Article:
Treasury targeting Israel's poor business ratings in 2017 budget

Finance Ministry preparing a package of reforms that would tackle Israel's ignominious place in the international rankings.

Business colleagues [Illustrative] (photo credit: INGIMAGE)
Business colleagues [Illustrative]
(photo credit: INGIMAGE)
Will 2017 be the year that Israel reverses its persistent plunge down the World Bank’s Ease of Doing Business rankings? Finance Ministry director- general Shai Babad says it will be.
Speaking at the Israel Democracy Institute’s annual conference on Tuesday, Babad said that the ministry is preparing a package of reforms that would tackle Israel’s ignominious place in the international rankings, cutting out bureaucratic steps, payments, and hassles associated with starting a new business.
Those reforms would ultimately be introduced as part of the upcoming economic arrangements law, the economic plan that accompanies the budget each year.
In the past seven years, Israel has dropped 30 spots, from 23rd in 2009 to 53rd in 2016 in the rankings, which measure costs, number of steps, and wait time required for business-related activity.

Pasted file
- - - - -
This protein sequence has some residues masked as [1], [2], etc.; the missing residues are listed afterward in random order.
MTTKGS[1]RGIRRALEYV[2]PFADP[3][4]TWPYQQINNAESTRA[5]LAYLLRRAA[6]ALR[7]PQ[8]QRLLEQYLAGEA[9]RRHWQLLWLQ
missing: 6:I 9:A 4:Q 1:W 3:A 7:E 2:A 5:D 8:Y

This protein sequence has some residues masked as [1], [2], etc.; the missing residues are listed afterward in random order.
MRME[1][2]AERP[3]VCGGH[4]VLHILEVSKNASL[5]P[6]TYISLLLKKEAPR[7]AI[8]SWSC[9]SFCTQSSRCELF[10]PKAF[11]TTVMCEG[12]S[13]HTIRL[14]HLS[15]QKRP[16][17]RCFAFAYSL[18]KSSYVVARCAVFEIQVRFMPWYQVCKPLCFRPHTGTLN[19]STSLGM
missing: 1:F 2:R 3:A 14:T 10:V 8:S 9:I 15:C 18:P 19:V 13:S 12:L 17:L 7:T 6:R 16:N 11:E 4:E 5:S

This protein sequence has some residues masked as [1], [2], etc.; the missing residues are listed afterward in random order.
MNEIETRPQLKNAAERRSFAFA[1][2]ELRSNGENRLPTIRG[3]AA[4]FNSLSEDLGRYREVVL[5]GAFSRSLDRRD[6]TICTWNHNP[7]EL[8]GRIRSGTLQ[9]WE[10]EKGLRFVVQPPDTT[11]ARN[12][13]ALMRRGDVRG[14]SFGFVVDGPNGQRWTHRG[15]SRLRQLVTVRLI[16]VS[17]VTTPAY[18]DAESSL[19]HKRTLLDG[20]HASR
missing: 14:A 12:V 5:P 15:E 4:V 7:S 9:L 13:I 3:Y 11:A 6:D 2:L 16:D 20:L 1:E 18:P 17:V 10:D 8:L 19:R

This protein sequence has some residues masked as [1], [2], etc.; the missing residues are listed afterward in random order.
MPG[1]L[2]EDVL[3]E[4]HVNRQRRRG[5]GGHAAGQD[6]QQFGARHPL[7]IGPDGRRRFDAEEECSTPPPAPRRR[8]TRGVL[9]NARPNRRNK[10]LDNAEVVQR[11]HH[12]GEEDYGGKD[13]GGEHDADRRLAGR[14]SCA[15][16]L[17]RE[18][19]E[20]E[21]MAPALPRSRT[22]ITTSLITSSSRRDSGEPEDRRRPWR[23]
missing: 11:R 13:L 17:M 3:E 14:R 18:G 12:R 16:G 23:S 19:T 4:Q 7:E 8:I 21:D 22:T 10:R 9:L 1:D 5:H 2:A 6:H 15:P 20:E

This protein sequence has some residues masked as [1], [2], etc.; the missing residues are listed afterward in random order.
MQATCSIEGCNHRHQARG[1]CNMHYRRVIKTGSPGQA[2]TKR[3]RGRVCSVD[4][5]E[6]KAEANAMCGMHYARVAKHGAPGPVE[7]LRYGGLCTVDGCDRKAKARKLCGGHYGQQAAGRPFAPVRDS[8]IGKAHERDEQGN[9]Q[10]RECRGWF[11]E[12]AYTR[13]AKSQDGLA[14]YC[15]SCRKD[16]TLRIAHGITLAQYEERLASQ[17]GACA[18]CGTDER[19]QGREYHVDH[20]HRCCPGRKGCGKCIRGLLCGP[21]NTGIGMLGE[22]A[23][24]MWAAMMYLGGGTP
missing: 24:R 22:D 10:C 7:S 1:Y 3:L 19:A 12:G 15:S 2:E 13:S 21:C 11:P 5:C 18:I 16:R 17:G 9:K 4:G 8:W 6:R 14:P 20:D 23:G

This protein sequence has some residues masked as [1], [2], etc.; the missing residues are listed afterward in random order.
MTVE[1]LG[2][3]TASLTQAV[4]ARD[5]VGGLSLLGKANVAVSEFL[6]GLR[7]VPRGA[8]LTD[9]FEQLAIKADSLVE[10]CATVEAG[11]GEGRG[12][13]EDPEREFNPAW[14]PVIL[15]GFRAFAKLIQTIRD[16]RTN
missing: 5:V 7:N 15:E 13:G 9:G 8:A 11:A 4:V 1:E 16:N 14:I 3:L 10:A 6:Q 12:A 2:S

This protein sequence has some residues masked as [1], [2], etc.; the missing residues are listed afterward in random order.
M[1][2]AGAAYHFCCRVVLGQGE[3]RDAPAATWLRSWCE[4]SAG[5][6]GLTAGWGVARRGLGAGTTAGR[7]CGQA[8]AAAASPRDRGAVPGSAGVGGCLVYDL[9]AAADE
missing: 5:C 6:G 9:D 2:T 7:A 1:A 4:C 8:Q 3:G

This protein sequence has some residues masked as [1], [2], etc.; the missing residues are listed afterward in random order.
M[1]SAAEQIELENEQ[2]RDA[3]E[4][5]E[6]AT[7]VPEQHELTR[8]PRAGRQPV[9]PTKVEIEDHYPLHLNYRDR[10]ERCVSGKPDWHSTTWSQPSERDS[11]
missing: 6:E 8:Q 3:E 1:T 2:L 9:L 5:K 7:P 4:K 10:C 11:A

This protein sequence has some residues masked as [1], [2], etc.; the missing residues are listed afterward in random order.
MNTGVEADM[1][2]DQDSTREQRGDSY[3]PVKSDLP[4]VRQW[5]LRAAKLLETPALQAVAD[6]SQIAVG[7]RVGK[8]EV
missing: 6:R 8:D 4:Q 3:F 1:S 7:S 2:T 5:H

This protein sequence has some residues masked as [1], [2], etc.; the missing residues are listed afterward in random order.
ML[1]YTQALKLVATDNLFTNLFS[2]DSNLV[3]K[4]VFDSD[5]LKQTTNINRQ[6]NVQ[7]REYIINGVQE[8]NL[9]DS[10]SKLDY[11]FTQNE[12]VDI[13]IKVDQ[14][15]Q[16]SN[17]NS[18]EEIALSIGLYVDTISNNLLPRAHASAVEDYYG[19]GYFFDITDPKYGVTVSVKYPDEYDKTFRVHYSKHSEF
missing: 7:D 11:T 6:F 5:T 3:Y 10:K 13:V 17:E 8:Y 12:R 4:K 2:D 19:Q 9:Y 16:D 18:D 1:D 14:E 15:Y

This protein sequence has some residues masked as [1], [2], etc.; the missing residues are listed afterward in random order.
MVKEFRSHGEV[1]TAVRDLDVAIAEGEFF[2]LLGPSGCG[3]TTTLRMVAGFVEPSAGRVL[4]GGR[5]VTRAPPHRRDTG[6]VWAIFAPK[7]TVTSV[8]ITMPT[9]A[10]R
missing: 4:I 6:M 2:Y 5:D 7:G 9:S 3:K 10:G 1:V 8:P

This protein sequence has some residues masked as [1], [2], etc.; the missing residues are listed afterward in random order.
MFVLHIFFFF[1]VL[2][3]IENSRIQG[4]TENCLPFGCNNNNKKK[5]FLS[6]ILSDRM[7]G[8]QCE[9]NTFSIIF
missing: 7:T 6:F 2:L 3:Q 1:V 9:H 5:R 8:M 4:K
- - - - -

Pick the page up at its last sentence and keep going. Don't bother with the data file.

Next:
For example, Israel ranks 56th on measures of red tape and costs associated with starting a business, 96th in dealing with construction permits, 127th on registering property and 103rd in paying taxes.
In the registering property index, the World Bank notes that the process requires going through 6 procedures, waiting 81 days (compared with the OECD average of 21.8) and incurring costs equivalent to 8.3 percent of the property value (4.2 percent in the OECD).
Babad said that the ministry has groups focusing on each of the areas in the index, and is making plans to consolidate steps, reduce costs, make payments easier, and so on.
The results, he said, would be incorporated into the economic arrangements law.